By Jennifer Liu
Scrolling through my stories, I noticed recurrent events on several fashion influencers’ accounts. From German blogger Leonie Hanne (@leoniehanne) to philanthropist Heart Evangelista (@iamheart) and socialite Willabelle Ong (@willamazing), the fashion world is welcoming another of its fashion week season, albeit virtually. Despite the precarious pandemic situation, it seems that major fashion houses are dedicated to showcasing their hard work of the year in any possible way.
Lights, flashes, and cameras. The world of haute couture has always mesmerized the common public with its otherworldly supermodels and price tags that are beyond the reach of the plebe. But the fashion industry is also a harsh one; houses of haute couture must live up to their name. In fact, to be considered an “haute couture house” by the Chambre Syndicale de la Haute Couture, brands must own an atelier in Paris with at least fifteen working employees, and more importantly, showcase at least two shows of 35 looks yearly. The bi-annual fashion shows are not a mere matter of feasibility, but a matter of pride and tradition.
While some brands like Saint Laurent and Pitti Immagine chose to play it safe by canceling or postponing, others are more adamant about showcasing their collections despite a worldwide pandemic, an economic recession, and ongoing social protests.
Dior, one of the long-standing maisons, paves the way by hosting an audience-free show in Lecce, Italy this past summer. The Dior Cruise 2021 collection directed and pre-filmed by Maria Grazia Chiuri and accessible on YouTube, hails from south-eastern Italy and brings its rich Mediterranean influence (i.e. dusty beiges and flowing tulles) under the virtual spotlight. September was also graced by Dior’s Spring-Summer 2021 show, live in Paris, the unveiling of which was celebrated by all fashion junkies around the globe through the show’s streaming on TikTok.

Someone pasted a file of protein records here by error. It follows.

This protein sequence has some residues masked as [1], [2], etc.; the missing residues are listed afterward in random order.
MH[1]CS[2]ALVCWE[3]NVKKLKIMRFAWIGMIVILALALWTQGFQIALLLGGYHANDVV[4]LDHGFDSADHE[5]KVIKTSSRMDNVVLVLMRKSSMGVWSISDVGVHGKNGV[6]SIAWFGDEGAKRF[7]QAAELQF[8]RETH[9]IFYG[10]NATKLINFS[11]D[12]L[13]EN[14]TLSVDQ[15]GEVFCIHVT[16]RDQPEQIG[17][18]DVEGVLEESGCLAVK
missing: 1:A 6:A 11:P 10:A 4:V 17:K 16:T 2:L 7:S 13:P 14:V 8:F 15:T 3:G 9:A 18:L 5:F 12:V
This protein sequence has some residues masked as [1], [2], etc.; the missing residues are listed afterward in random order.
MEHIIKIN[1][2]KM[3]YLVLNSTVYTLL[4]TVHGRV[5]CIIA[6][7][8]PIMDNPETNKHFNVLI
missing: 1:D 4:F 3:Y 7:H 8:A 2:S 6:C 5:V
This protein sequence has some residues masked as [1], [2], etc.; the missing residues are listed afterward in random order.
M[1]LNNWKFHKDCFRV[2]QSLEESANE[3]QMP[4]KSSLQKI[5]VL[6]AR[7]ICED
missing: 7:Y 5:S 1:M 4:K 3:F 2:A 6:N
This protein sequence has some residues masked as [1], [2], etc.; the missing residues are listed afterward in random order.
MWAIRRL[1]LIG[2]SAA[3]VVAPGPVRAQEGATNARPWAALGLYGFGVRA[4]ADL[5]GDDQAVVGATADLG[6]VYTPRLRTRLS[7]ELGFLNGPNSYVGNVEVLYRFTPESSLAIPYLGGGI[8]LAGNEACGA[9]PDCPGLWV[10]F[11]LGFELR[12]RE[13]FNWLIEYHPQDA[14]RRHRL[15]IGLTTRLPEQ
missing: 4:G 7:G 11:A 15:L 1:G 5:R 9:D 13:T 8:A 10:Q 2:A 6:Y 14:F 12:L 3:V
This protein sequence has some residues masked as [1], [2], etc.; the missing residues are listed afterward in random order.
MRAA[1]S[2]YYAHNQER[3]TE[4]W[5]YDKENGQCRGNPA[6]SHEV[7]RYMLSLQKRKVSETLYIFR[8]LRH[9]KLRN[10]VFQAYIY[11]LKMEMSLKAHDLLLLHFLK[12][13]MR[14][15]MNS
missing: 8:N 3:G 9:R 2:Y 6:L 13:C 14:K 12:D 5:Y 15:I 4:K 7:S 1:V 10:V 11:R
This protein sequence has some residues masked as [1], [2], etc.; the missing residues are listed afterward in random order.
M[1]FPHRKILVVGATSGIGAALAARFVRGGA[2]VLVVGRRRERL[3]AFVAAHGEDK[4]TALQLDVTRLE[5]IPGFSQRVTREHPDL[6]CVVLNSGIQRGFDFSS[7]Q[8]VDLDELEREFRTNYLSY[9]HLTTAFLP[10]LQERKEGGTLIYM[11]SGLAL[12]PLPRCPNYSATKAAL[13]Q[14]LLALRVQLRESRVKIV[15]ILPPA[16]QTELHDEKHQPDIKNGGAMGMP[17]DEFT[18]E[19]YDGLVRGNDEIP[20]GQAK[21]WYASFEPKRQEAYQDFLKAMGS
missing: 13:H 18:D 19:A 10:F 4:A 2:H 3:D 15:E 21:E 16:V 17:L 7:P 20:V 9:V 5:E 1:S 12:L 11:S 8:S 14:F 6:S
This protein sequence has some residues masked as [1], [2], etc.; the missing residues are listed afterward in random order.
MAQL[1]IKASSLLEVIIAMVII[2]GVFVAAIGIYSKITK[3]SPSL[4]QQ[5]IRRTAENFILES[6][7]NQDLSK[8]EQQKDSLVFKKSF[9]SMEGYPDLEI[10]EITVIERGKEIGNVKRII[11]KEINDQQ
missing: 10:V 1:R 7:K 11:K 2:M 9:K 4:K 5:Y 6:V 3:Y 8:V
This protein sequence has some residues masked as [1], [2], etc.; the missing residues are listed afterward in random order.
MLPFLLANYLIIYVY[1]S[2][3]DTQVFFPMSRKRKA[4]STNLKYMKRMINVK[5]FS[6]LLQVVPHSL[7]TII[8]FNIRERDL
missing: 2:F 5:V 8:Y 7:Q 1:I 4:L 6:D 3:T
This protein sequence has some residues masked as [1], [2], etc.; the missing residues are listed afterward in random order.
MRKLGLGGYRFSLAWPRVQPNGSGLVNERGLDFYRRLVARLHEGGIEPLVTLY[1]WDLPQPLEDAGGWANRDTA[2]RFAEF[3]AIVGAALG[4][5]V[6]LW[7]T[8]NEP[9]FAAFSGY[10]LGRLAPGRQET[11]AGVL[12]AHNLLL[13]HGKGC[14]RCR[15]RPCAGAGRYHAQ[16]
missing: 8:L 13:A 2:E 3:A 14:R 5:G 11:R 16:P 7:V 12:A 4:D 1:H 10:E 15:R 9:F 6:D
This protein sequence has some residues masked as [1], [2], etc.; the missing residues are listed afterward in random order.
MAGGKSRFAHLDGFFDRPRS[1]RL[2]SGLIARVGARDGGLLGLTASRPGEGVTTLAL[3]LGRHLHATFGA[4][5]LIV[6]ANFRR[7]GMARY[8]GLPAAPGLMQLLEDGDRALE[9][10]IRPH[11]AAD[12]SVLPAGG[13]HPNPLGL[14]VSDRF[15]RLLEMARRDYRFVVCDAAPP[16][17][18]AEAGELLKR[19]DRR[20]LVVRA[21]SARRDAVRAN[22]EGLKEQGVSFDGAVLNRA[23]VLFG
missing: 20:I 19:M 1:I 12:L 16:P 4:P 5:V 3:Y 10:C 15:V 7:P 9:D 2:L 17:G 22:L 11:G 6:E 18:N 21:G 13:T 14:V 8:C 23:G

As another fashion powerhouse, Chanel did not hesitate to go bold either. Virginie Viard, the newly appointed creative director, paid this year’s SS21 collection as a special homage to past directors, including Karl Lagerfeld and the legendary Coco Chanel. Viard confided to Forbes that, while she had these icons in mind, she did not let them prevent her from being creative, stating that “ [she] was thinking about them who make us dream so much. But without wanting to replicate. Without falling into a vintage
citation”. The collection consisted of colourful articles that lightly reminisced about the 80s down the runway. Accommodating the special circumstances of COVID-19, Chanel’s ready-to-wear collection was also streamed online this October, with an exception of certain guests physically attending the event at the Palais de Paris.
So, what has the world benefited from this ordeal? For starters, there has been a surge in virtual fashion models. Although the applied imaging technologies had appeared previously, the fashion industry had only been able to recognize its potential in light of COVID-19. Christian Guernelli, creative director of a digital modeling agency, confided his experience to the Los Angeles Times. Through his 3D renderings, virtual fashion models can replicate the fluid movement and textures that used to belong solely to human models. Guernelli then sends his virtual pieces to international clients conveniently at no cost of manufacturing and transportation. He was even able to set up his virtual studio, Unhueman, right in his home in collaboration with an office in Paris. In fact, his first collection has already been unveiled at the Mercedes-Benz fashion week in Moscow this past September.
Virtual fashion shows have not only offered excellent alternatives to abide by the physical distancing measures, but also extended to other issues, albeit less prominent, of the fashion industry. While traveling is off the charts for most, the current situation has also shown some positive side effects, offering a potentially greener format of fashion week, with reduced air travel and product waste from production. Additionally, the greater accessibility of haute couture collections also works in favor of the brands’ reputation, maximizing the common creativity and enjoyment of such masterpieces.
All in all, the fashion industry may have been impacted, but it is far from beaten. With aims to preserve its long-lasting traditions, the current pandemic has even pushed designers to come up with alternatives that might stay in place even after the world has recovered from the virus. Greater accessibility to haute couture shows, which have been known to be exclusively reserved for audiences of the elite-class, is particularly appreciated by fashion enthusiasts of the public. With all the clever innovations born out of the difficult situation, it should be interesting to see what the fashion community has to offer in the future.